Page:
Above everything else, David Sampedro considers himself a vine grower. He displays an intimate knowledge of his vineyards and the soils where they lay, on the outskirts of Elvillar, one of the higher areas in Rioja Alavesa. His vineyards are organically grown since he went solo in 2006 and he is currently working to make them biodynamic under the Demeter certification. As a firm believer of these practices, yields at his vineyards range between 3,000-3,500 kg/hectare (well below the appellation limits) and the only treatments he applies to his plants are sulphur and milk whey. He is conscious of the bad reputation he has gained as “the village’s worst vine grower” but believes it is part of the eternal dispute between young people’s new ways and old people’s conservative approach. Ironically, though, it is David, armed with his winemaker’s training, who wants to go back to do things the way his grandfather did out of intuition.
David could be defined as a garagiste, but he would rather leave romanticism to one side and move to larger premises where he could have concrete tanks, more space for his vats and 500-litre French oak barrels and animals to work his vineyards, where he only grows native varieties. He produces an interesting range of wines with undeniable personality, most of them vinified with stems and gentle extractions.
Bodegas Bhilar (derived from the Basque word for Elvillar) encompasses his Rioja production, with less than 10,000 bottles for each wine. Lágrimas de Graciano (€6) is the only varietal in the portfolio and spends 12 months in tank. It is made with purchased grapes, as is the case with part of the Bhilar Plots (€11) production, a blend where Tempranillo is the dominant variety. It is fresh and mineral and spends 14 months in oak although it needs some extra time in bottle to be at its best. DSG Phincas 2010 (70% Tempranillo, 15% Graciano, 10% Garnacha and 5% Viura, 17€) applies the idea of a single vineyard wine and is complex, with fresh black fruit and elegant tannins. Phinca Abejera does not leave anyone indifferent. A blend of Tempranillo and Graciano (40% each) and a touch of Garnacha and Viura (10% each), it comes from a west-facing plot with limestone soils and is extremely appealing on the nose, with pungent rosemary aromas and plenty of liveliness on the palate (2,000 bottles, €32).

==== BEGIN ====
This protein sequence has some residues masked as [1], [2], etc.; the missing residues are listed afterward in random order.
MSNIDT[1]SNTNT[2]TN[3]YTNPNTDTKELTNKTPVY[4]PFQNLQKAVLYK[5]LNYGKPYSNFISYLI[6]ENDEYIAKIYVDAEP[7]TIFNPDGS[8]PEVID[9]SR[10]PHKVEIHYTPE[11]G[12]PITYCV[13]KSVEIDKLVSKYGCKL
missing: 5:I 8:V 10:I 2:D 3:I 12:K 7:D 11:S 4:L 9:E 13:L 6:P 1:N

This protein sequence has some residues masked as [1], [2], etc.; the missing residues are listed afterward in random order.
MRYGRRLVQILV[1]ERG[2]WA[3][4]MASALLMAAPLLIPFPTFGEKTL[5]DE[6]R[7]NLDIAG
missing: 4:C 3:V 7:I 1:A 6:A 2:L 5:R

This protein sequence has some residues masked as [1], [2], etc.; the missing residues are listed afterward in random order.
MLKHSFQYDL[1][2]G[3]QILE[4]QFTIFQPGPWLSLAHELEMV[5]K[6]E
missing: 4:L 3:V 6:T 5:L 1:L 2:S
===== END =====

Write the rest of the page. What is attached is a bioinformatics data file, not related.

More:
Phinca Lali (€40) comes from a plot dating from 1910 planted with black and white varieties and is vinified in 400-litre barrels. Vuelta de Terca’s production is limited to 1,500 bottles (€31). Generally, they are long-lived wines, which will benefit from extra time in the bottle. As well as the reds, David makes three whites: Bhilar Plots Blanco (€11), Terca (€31) -aged for 12 months, with a fine nose and slightly oxidative on the palate- and Thousand Mils (€37), which includes a mix of varieties in the blend from 50-60 year old vines planted on his Abejera and Lali plots. The name of the wine, which refers to its diverse origin, used to be Thousand Milks but the Rioja appellation forced him to change the name on the basis that wine names cannot include “names of foods”.
A talented man with an inquiring mind, David does not restrain himself to his Rioja vineyards. Under the name DSG Vineyards, he produces wines in several wine regions with some common denominators: local indigenous varieties, minimum intervention and wines that express the land and terroir where they have been born. He went to Navarra to help Australian winemaker Dan Standish find some vineyards, but he was fascinated by the old Garnacha vines he discovered on the slopes and ravines in San Martín de Unx. At the village cooperative he produces Pasolasmonjas (€11), a perfumed and mineral wine which has aged in barrels for two years.
On the granite and slate soils of Sierra de Francia, on the southern edge of the province of Salamanca, David makes two wines with local variety Rufete and children’s tale names: Phinca Encanto (€20, Encanto means charming) is an elegant, mineral red which resembles a Mediterranean Pinot Noir (it is believed that Rufete is a mutation of this grape); and Phinca Durmiente (€38), made from Rufete Blanco, a minority variety with vines scattered around the region thus requiring considerable selection efforts.
La Malkerida (€6.75) and El Sueño de Bruno (€18) are the product of his partnership with UK-based sommelier Bruno Murciano, who was born in Valencia. David has reinterpreted the local Bobal wines, leaving rusticity and tannins to one side and focusing on elegance and fruit.
His most recent project is Shanela (€11), a saline and mineral Albariño aged on its lees for 16 months which comes from vines planted in Val do Salnés, in the heart of the Rias Baixas appellation. The Atlantic Ocean views enjoyed from the vineyard give this wine its name (xanela means window in Galician) although the spelling has been changed to suit the American market. It now resembles Shakira and, according to the Galician friend who suggested it, that cannot be a bad thing.